The foodie stuff turns out to be a knockout. The demos are fun, casual, even funny sometimes and have a load of info that even laid-back home cooks like us can use (kosher salt is best in cooking; fennel makes a good substitute for celery in stocks and soups; don't saute with straight olive oil-use a blend of oils for better flavor and less scorching). "What I like," says Mary Kay, "is that it's a mini-cooking course without being too technical." 

It's a blast meeting the young chefs, cheesemakers and vintners at nightly wine-and-cheese gatherings. And the Gala Dinner is a meal to remember, supervised by such cutting edge chefs as John Stewart and Duskie Estes (seen above, photo credit Yosemite DNC) of Bovolo and Zazu; each session features different chefs.

Even the behind-the-scenes tour of the Ahwahnee's kitchen, with its own pastry shop and  bakery (making 400 loaves of bread daily), turns out to be kind of fascinating. The kitchen dates to the hotel's beginnings in 1927 and has its own great stories, for example, in the early days, 500 lb. blocks of ice cut from Mirror Lake were used to keep the kitchen's  'icebox' cool.

But after all that wonderful food (and time indoors), we need to stretch our legs. A hike to Yosemite Falls sounds like just the thing. We step out of the hotel into a white world. A soft snow is falling, the park is quiet, and we're the only ones on the trail. Its an easy, level trek of less than an hour to the base of Yosemite Falls, which even now has more than a trickle of falling water. We watch as the icy water drops in rhythmic plops onto rocks, some freezes, forming a pile of ice. "It looks like a snow cone," I tell Mary Kay. "Wow- I guess you can't you get your mind off food for a minute!" she laughs.

Details: book now for 2 or 3-day Chef's Holidays, with start dates in January (11, 14, 18, 21, 25, 28) and February (1, 4) in 2009. Call 801/ 559-4870 or click here.

Thursday, November 13, 2008

Wine country steal: Silverado off-season

I love a wine country deal! And now is the best time for bargains at one of the Napa Valley's swankiest lodges. At The Silverado Resort, it's the "Suite Season", when rates for one- and two-bedroom suites are cut by as much as 40 percent. Sweet, indeed!

The details. Nov. 23, 2008-Feb. 28, 2009: nightly rates for a junior suite are $185 ($195 Fri-Sat); a one-bedroom suite is $210 ($265 Fri-Sat), a two-bedroom suite is $270 ($315 Fri-Sat). How great a deal is that? Well, in summer, you could pay from $335 to $525!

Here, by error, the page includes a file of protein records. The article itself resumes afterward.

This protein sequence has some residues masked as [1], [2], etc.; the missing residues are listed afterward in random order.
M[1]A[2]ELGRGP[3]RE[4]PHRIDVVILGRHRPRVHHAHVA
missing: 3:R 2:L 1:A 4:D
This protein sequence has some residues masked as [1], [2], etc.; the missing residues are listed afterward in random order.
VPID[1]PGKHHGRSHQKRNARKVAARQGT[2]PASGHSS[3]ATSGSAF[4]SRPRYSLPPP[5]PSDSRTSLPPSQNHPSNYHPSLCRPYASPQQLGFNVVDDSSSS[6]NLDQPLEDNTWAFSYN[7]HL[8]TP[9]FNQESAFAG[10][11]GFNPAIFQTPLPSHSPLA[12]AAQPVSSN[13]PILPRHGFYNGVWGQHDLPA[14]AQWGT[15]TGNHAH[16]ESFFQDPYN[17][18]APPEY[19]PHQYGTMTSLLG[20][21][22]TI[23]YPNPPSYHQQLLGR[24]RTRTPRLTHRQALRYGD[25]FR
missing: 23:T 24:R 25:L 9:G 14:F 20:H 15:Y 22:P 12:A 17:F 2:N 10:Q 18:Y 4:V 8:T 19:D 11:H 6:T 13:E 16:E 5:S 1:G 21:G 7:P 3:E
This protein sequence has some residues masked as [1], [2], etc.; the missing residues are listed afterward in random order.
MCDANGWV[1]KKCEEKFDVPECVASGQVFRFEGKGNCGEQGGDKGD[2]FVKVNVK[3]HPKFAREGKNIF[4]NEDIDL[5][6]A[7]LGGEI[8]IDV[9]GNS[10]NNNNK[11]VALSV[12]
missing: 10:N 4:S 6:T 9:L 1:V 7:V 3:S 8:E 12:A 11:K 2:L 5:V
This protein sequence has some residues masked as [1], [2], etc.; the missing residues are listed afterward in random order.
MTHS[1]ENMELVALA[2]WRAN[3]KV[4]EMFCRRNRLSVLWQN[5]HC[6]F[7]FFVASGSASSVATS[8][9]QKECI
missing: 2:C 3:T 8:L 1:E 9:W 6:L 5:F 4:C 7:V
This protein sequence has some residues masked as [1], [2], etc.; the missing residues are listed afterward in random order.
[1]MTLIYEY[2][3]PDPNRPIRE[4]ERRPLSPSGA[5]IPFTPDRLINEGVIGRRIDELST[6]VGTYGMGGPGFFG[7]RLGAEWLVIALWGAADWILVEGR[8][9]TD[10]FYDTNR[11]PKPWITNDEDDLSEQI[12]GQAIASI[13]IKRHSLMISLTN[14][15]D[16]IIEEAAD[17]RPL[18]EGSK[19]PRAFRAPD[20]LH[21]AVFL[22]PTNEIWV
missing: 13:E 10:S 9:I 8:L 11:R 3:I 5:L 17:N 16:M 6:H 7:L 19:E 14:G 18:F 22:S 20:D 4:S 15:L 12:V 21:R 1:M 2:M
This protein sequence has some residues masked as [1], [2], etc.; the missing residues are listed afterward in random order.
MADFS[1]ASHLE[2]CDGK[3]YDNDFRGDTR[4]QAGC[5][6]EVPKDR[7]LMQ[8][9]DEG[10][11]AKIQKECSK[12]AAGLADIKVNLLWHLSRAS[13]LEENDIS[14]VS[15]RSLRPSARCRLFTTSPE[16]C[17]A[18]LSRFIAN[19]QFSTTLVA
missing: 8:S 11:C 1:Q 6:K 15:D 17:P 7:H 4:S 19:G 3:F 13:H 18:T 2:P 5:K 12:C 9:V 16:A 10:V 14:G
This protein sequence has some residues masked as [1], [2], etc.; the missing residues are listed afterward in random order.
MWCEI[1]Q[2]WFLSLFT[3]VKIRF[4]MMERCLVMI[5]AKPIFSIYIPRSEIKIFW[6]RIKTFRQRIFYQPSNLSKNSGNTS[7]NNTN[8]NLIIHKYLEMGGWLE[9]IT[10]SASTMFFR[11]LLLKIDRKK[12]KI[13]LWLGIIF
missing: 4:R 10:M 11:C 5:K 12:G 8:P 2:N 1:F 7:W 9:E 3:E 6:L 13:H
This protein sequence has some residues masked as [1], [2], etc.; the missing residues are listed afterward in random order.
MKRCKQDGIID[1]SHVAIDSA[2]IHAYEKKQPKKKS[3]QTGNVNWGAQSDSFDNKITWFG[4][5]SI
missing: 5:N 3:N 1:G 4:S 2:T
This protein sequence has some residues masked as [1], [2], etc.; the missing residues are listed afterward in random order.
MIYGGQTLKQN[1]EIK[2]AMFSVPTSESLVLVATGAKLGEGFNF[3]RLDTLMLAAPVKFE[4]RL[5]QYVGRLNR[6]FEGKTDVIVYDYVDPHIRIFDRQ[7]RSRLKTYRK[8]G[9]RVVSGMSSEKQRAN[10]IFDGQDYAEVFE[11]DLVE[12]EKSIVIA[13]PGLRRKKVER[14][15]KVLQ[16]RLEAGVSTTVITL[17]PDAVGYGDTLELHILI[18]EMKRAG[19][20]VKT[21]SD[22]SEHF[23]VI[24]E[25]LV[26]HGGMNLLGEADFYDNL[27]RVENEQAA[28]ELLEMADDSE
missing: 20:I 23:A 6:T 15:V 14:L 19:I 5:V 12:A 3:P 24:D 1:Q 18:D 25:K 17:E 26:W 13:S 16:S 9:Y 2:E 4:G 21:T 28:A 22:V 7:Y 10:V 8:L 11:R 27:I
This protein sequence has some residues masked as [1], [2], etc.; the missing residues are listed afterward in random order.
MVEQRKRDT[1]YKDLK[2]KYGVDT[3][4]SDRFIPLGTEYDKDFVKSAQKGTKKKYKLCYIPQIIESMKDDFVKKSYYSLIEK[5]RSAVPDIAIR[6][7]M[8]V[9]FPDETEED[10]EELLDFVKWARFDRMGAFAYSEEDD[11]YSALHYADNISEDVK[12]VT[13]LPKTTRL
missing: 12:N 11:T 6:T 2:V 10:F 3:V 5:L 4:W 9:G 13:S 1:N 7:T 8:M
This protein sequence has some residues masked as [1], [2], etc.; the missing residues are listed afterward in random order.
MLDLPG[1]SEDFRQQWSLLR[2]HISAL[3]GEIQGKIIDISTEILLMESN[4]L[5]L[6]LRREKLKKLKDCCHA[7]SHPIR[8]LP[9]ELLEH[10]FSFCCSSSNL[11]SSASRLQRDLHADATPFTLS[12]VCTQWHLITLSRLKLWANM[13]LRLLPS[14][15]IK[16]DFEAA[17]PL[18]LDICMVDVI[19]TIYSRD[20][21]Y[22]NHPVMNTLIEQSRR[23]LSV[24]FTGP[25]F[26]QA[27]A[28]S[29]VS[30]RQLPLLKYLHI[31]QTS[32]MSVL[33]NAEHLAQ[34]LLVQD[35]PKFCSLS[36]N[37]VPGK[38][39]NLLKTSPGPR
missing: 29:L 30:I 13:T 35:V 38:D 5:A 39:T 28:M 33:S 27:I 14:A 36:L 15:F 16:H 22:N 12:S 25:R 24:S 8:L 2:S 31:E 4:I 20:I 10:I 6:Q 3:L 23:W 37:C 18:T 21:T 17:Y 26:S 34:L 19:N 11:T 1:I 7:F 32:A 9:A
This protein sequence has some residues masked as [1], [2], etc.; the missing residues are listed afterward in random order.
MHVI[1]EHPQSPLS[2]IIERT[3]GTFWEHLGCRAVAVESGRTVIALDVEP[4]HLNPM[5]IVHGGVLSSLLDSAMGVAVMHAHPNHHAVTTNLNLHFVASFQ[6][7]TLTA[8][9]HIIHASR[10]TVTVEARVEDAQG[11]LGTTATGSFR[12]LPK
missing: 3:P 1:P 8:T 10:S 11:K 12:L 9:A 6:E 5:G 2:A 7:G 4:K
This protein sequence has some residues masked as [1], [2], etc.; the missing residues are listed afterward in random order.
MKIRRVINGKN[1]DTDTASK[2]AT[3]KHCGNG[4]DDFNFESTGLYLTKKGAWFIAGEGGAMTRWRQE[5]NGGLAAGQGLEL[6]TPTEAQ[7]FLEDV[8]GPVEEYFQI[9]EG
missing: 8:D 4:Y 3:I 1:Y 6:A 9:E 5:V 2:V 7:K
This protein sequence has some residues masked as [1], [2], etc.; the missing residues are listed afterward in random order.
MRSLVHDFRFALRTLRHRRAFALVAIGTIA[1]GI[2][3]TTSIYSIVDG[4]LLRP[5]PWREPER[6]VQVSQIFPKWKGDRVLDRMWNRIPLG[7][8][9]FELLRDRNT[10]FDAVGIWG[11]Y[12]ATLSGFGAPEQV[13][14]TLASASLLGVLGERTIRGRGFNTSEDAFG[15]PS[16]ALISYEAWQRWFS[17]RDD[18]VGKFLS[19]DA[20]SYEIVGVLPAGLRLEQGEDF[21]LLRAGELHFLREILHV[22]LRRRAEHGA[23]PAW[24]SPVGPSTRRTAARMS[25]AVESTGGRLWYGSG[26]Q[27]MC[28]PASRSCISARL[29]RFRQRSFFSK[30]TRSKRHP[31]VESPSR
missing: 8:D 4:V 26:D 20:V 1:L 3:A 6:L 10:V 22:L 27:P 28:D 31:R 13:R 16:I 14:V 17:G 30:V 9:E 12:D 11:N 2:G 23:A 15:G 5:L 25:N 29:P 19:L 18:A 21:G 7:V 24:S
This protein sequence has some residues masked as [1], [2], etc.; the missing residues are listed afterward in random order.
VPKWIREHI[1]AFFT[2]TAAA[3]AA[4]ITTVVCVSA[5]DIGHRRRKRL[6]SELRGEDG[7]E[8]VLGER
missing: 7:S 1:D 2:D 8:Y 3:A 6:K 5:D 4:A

The big picture. The venerable resort boasts 280 condo units and cottage suites edging the fairways of two championship golf courses. The one and two-bedroom suites include a kitchen, dining area, and balcony or patio, plus a load of other amenities, making them perfect for girlfriend getaways or family group get-togethers.

Tuesday, November 11, 2008

Calistoga warm-up

I just had a mud bath. And I never felt better.
At Calistoga's Indian Springs Resort and Spa, you get the real dirt: mud from volcanic ash dug on site, mixed with hot geyser water. I'm with a group including my friend Amy and her boyfriend Matt, and honestly, we're iffy about the whole mud thing. But we psyche ourselves into trying it. Later on, we compare notes.

I liken the ritual to plopping down into a vat of hot chocolate pudding (ahhh!). It's followed by a shower, warm mineral bath, and a steam room session. Talk about relaxed—I'm a total noodle!

"Wow- the mud is like really soft, black, and warm," says Amy. "Not what I expected at all!" And as for Matt? Well, let's just say we've never seen him so mellow.

I take a dip in the naturally-heated, gi-normous spa pool. Wreaths of mist dance around my head in the crisp, autumn air. Then I wrap myself in a fluffy robe and sit by the Buddha Pond. Created from steamy geyser water, the pond is a tiny, palm-fringed oasis. Indian Springs Resort may date to 1917, but the Buddha Pond is very now. I stare at the stone Buddha figure and zone out. I am at one with my noodle-ness.

Check out Indian Springs Resort and Spa cottages and the connected Lodge; ask about Winter Specials (which include complimentary mud baths) now through March 31, 2009. And for more lodging and dining info, visit the Calistoga Chamber of Commerce and Visitors Bureau.

Wednesday, November 5, 2008

Sunset Magazine's fall wine country trips, tips

Have you seen the latest issue of Sunset Magazine? For me, it's a main resource for good seasonal travel ideas, especially for and about California. But the November issue really hits a home run with it's Wild About Wine story. Look for 10 "mini escapes" in wine regions from British Columbia to Washington. 

My fave escape in the bunch is Christine Richard's "Take a vineyard walk" in Sonoma. But the best part about all of these escape ideas: each comes with a recommended wine to try from the region with your Thanksgiving dinner. 

Tuesday, November 4, 2008

Weekend in Paso Robles

I remember when Paso Robles was a sleepy ranching town. Years ago, the market price of cattle was Topic A at just about any bar, shopping and dining were pretty basic, and wine was nil. Now, Paso is at the heart of a thriving wine country, with some 170 wineries hereabouts.